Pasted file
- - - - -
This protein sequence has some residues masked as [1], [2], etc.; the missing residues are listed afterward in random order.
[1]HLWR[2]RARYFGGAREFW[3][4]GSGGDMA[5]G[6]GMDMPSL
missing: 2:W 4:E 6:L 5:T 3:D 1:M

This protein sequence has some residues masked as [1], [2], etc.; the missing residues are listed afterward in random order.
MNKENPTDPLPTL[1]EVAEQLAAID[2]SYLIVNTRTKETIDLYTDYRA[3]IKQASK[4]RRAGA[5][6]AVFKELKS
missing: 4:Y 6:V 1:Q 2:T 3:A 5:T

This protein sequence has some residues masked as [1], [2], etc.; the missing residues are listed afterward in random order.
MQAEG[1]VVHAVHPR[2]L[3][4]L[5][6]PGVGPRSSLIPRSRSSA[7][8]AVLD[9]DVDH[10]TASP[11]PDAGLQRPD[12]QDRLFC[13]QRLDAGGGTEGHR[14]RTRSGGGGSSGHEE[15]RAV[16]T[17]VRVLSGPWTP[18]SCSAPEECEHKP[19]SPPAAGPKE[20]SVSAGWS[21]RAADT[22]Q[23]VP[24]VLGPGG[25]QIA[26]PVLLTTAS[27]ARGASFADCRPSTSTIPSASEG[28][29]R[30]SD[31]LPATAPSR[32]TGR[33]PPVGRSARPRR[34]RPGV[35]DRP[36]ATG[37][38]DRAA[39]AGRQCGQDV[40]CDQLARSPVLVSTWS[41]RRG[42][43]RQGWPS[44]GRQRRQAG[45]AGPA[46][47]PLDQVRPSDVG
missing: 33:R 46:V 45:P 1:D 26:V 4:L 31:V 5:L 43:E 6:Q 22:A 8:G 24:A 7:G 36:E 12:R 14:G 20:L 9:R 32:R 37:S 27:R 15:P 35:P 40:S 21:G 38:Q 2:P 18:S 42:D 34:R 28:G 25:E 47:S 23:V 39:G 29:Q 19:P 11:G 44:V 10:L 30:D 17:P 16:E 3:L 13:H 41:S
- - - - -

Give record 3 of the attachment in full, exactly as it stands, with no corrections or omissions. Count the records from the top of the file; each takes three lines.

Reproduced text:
This protein sequence has some residues masked as [1], [2], etc.; the missing residues are listed afterward in random order.
MQAEG[1]VVHAVHPR[2]L[3][4]L[5][6]PGVGPRSSLIPRSRSSA[7][8]AVLD[9]DVDH[10]TASP[11]PDAGLQRPD[12]QDRLFC[13]QRLDAGGGTEGHR[14]RTRSGGGGSSGHEE[15]RAV[16]T[17]VRVLSGPWTP[18]SCSAPEECEHKP[19]SPPAAGPKE[20]SVSAGWS[21]RAADT[22]Q[23]VP[24]VLGPGG[25]QIA[26]PVLLTTAS[27]ARGASFADCRPSTSTIPSASEG[28][29]R[30]SD[31]LPATAPSR[32]TGR[33]PPVGRSARPRR[34]RPGV[35]DRP[36]ATG[37][38]DRAA[39]AGRQCGQDV[40]CDQLARSPVLVSTWS[41]RRG[42][43]RQGWPS[44]GRQRRQAG[45]AGPA[46][47]PLDQVRPSDVG
missing: 33:R 46:V 45:P 1:D 26:V 4:L 31:V 5:L 43:E 6:Q 22:A 8:G 24:A 7:G 36:E 12:R 14:G 20:L 9:R 32:R 37:S 27:R 15:P 35:P 40:S 21:G 38:Q 2:P 18:S 42:D 34:R 28:G 25:E 47:S 23:V 39:G 29:Q 19:P 11:G 44:V 10:L 30:D 17:P 16:E 3:L 13:H 41:S